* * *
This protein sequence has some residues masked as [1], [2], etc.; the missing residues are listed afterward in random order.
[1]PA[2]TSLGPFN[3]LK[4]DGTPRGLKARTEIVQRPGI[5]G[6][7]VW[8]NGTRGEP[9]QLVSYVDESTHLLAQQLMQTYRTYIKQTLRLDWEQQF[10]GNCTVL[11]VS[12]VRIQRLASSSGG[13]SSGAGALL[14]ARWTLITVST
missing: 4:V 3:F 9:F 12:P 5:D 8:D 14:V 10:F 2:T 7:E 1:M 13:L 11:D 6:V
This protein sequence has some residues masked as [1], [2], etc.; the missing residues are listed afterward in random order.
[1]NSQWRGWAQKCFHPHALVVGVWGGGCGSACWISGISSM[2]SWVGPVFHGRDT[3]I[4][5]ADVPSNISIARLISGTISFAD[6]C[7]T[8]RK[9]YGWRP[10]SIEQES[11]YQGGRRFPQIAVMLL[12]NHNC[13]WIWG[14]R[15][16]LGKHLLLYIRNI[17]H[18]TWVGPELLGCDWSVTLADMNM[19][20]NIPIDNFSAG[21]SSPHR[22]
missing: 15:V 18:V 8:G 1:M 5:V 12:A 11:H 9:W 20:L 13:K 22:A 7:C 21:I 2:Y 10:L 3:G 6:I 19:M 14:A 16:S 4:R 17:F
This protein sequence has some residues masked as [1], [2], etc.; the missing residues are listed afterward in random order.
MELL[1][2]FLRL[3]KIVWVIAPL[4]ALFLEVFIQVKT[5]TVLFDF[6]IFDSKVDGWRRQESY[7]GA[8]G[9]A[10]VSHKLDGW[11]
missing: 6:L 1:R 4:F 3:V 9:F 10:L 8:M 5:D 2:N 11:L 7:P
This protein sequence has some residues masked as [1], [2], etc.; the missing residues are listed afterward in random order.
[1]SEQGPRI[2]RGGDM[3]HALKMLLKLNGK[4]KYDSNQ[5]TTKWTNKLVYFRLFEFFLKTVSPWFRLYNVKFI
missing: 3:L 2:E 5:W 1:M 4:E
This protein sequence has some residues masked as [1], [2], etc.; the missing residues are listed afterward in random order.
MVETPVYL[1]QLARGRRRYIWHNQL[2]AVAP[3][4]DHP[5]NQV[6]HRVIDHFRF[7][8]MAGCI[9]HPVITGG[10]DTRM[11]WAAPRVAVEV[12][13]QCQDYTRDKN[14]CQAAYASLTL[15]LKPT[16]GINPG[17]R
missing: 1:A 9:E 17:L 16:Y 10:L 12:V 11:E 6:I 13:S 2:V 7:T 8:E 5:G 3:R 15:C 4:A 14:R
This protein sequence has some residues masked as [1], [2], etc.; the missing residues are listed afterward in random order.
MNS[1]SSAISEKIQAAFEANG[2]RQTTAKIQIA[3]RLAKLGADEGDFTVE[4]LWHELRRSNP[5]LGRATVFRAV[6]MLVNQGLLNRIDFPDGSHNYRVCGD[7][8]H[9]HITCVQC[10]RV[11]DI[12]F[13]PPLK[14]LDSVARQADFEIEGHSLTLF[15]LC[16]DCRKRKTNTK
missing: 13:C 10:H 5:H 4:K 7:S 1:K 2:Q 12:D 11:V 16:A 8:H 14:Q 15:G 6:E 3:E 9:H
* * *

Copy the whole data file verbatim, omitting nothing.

This protein sequence has some residues masked as [1], [2], etc.; the missing residues are listed afterward in random order.
[1]PA[2]TSLGPFN[3]LK[4]DGTPRGLKARTEIVQRPGI[5]G[6][7]VW[8]NGTRGEP[9]QLVSYVDESTHLLAQQLMQTYRTYIKQTLRLDWEQQF[10]GNCTVL[11]VS[12]VRIQRLASSSGG[13]SSGAGALL[14]ARWTLITVST
missing: 4:V 3:F 9:F 12:P 5:D 8:D 14:V 10:F 2:T 7:E 1:M 13:L 11:D 6:V
This protein sequence has some residues masked as [1], [2], etc.; the missing residues are listed afterward in random order.
[1]NSQWRGWAQKCFHPHALVVGVWGGGCGSACWISGISSM[2]SWVGPVFHGRDT[3]I[4][5]ADVPSNISIARLISGTISFAD[6]C[7]T[8]RK[9]YGWRP[10]SIEQES[11]YQGGRRFPQIAVMLL[12]NHNC[13]WIWG[14]R[15][16]LGKHLLLYIRNI[17]H[18]TWVGPELLGCDWSVTLADMNM[19][20]NIPIDNFSAG[21]SSPHR[22]
missing: 15:V 18:V 8:G 1:M 5:V 12:A 11:H 9:W 20:L 13:K 22:A 7:C 21:I 2:Y 10:L 3:G 6:I 19:M 14:A 16:S 4:R 17:F
This protein sequence has some residues masked as [1], [2], etc.; the missing residues are listed afterward in random order.
MELL[1][2]FLRL[3]KIVWVIAPL[4]ALFLEVFIQVKT[5]TVLFDF[6]IFDSKVDGWRRQESY[7]GA[8]G[9]A[10]VSHKLDGW[11]
missing: 6:L 1:R 4:F 3:V 9:F 10:L 8:M 5:D 2:N 11:L 7:P
This protein sequence has some residues masked as [1], [2], etc.; the missing residues are listed afterward in random order.
[1]SEQGPRI[2]RGGDM[3]HALKMLLKLNGK[4]KYDSNQ[5]TTKWTNKLVYFRLFEFFLKTVSPWFRLYNVKFI
missing: 3:L 2:E 5:W 1:M 4:E
This protein sequence has some residues masked as [1], [2], etc.; the missing residues are listed afterward in random order.
MVETPVYL[1]QLARGRRRYIWHNQL[2]AVAP[3][4]DHP[5]NQV[6]HRVIDHFRF[7][8]MAGCI[9]HPVITGG[10]DTRM[11]WAAPRVAVEV[12][13]QCQDYTRDKN[14]CQAAYASLTL[15]LKPT[16]GINPG[17]R
missing: 1:A 9:E 17:L 16:Y 10:L 12:V 11:E 6:I 13:S 2:V 7:T 8:E 5:G 3:R 15:C 4:A 14:R
This protein sequence has some residues masked as [1], [2], etc.; the missing residues are listed afterward in random order.
MNS[1]SSAISEKIQAAFEANG[2]RQTTAKIQIA[3]RLAKLGADEGDFTVE[4]LWHELRRSNP[5]LGRATVFRAV[6]MLVNQGLLNRIDFPDGSHNYRVCGD[7][8]H[9]HITCVQC[10]RV[11]DI[12]F[13]PPLK[14]LDSVARQADFEIEGHSLTLF[15]LC[16]DCRKRKTNTK
missing: 13:C 10:H 5:H 4:K 7:S 1:K 2:Q 12:D 11:V 16:A 8:H 14:Q 15:G 6:E 3:E 9:H